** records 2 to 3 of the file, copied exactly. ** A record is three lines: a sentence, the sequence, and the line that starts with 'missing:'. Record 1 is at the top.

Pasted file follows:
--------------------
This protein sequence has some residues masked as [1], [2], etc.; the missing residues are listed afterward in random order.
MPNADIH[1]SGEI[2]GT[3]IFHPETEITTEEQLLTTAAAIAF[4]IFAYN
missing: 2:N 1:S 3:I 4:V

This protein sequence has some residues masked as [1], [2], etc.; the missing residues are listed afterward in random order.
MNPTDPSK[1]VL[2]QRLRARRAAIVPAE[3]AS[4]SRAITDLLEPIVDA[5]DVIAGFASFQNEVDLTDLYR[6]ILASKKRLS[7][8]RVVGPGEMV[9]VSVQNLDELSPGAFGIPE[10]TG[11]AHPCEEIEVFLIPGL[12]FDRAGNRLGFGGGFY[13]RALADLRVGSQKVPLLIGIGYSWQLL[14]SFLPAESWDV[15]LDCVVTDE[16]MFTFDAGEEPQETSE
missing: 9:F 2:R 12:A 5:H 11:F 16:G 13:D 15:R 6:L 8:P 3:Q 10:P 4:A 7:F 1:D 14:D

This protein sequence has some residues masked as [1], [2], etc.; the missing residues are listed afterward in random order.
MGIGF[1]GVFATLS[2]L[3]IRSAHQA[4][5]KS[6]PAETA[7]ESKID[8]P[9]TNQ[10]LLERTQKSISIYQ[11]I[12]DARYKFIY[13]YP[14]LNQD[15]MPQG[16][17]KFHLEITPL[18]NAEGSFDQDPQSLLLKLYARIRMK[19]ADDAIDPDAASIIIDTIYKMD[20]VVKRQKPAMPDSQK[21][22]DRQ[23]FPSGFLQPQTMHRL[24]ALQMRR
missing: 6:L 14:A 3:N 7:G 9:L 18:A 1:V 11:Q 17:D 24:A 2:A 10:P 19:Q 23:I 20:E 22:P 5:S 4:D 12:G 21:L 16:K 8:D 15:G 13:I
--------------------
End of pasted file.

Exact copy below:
This protein sequence has some residues masked as [1], [2], etc.; the missing residues are listed afterward in random order.
MNPTDPSK[1]VL[2]QRLRARRAAIVPAE[3]AS[4]SRAITDLLEPIVDA[5]DVIAGFASFQNEVDLTDLYR[6]ILASKKRLS[7][8]RVVGPGEMV[9]VSVQNLDELSPGAFGIPE[10]TG[11]AHPCEEIEVFLIPGL[12]FDRAGNRLGFGGGFY[13]RALADLRVGSQKVPLLIGIGYSWQLL[14]SFLPAESWDV[15]LDCVVTDE[16]MFTFDAGEEPQETSE
missing: 9:F 2:R 12:A 5:H 11:F 16:G 13:D 15:R 6:L 8:P 3:Q 10:P 4:A 7:F 1:D 14:D

This protein sequence has some residues masked as [1], [2], etc.; the missing residues are listed afterward in random order.
MGIGF[1]GVFATLS[2]L[3]IRSAHQA[4][5]KS[6]PAETA[7]ESKID[8]P[9]TNQ[10]LLERTQKSISIYQ[11]I[12]DARYKFIY[13]YP[14]LNQD[15]MPQG[16][17]KFHLEITPL[18]NAEGSFDQDPQSLLLKLYARIRMK[19]ADDAIDPDAASIIIDTIYKMD[20]VVKRQKPAMPDSQK[21][22]DRQ[23]FPSGFLQPQTMHRL[24]ALQMRR
missing: 6:L 14:A 3:N 7:G 9:L 18:A 1:V 11:Q 17:D 24:A 2:A 10:P 19:Q 23:I 20:E 22:P 5:S 4:D 12:G 21:L 16:K 8:D 15:G 13:I